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Lath v. Manchester Police Department

United States District Court, D. New Hampshire

August 16, 2017

Sanjeev Lath
v.
Manchester Police Department, Gerard Dufresne, Dorothy Vachon BMS CAT, and Amica Mutual Insurance Company Opinion No. 2017 DNH 155

          ORDER

          Landya McCafferty, United States District Judge

         This case now consists of one federal claim against the Manchester Police Department, brought through the vehicle of 42 U.S.C. § 1983, and state law claims against all five defendants. On February 22, 2017, Sanjeev Lath moved for default judgment against Gerard Dufresne. See doc. no. 50. On March 21, 2017, default was entered against Dufresne, in accordance with Rule 55(a) of the Federal Rules of Civil Procedure (“Federal Rules”) and Local Rule 55.1. See doc. no. 73. On July 25, 2017, Dufresne filed a pleading captioned “Motion to Dismiss Defendant Gerard Dufresne of Default, ” document no. 116. Lath objects. For the reasons that follow, Dufresne's default is set aside, and Lath's motion for default judgment is denied.

         As noted, the default against Dufresne was entered pursuant to Rule 55(a). The Federal Rules also provide that “[t]he court may set aside an entry of default for good cause.” Fed.R.Civ.P. 55(c). Rule 55(c), in turn, “as an ‘express[ion of] the traditional inherent equity power of the federal courts, ' permits the consideration of a panoply of ‘relevant equitable factors.'” KPS & Assocs., Inc. v. Designs by FMC, Inc., 318 F.3d 1, 12 (1st Cir. 2003) (quoting 10A Wright, Miller & Kane, Federal Practice and Procedure: Civil 3d § 2692 (1998); Enron Oil Corp. v. Diakuhara, 10 F.3d 90, 96 (2d Cir. 1993)). The KPS court went on to describe the competing values and policies that are served by the procedural mechanism of default:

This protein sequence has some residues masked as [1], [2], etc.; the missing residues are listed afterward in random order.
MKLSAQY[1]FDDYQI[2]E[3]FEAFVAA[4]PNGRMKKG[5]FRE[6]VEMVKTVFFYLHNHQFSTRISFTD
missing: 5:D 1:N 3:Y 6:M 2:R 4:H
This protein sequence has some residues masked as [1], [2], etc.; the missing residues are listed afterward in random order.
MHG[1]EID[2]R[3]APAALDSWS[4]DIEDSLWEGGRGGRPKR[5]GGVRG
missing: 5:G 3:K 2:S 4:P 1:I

On the one hand, it “provide[s] a useful remedy when a litigant is confronted by an obstructionist adversary, ” and “play[s] a constructive role in maintaining the orderly and efficient administration of justice.” Enron, 10 F.3d at 96. It furnishes an invaluable incentive for parties to comply with court orders and rules of procedure. See Fed.R.Civ.P. 37(b)(2)(C). It encourages the expeditious resolution of litigation and promotes finality. See Wright, Miller & Kane, supra, § 2693. On the other hand, countervailing considerations include the goals of “resol[ving] cases on the merits, ” Key Bank of Me. v. Tablecloth Textile Co., 74 F.3d 349, 356 (1st Cir. 1996), and avoiding “harsh or unfair result[s].” Enron, 10 F.3d at 96.

318 F.3d at 12-13. The KPS court also identified the following factors that a court may consider when determining whether to set aside a default:

(1) whether the default was willful; (2) whether setting it aside would prejudice the adversary; (3) whether a meritorious defense is presented; (4) the nature of the defendant's explanation for the default; (5) the good faith of the parties; (6) the amount of money involved; (7) the timing of the motion [to set aside entry of default].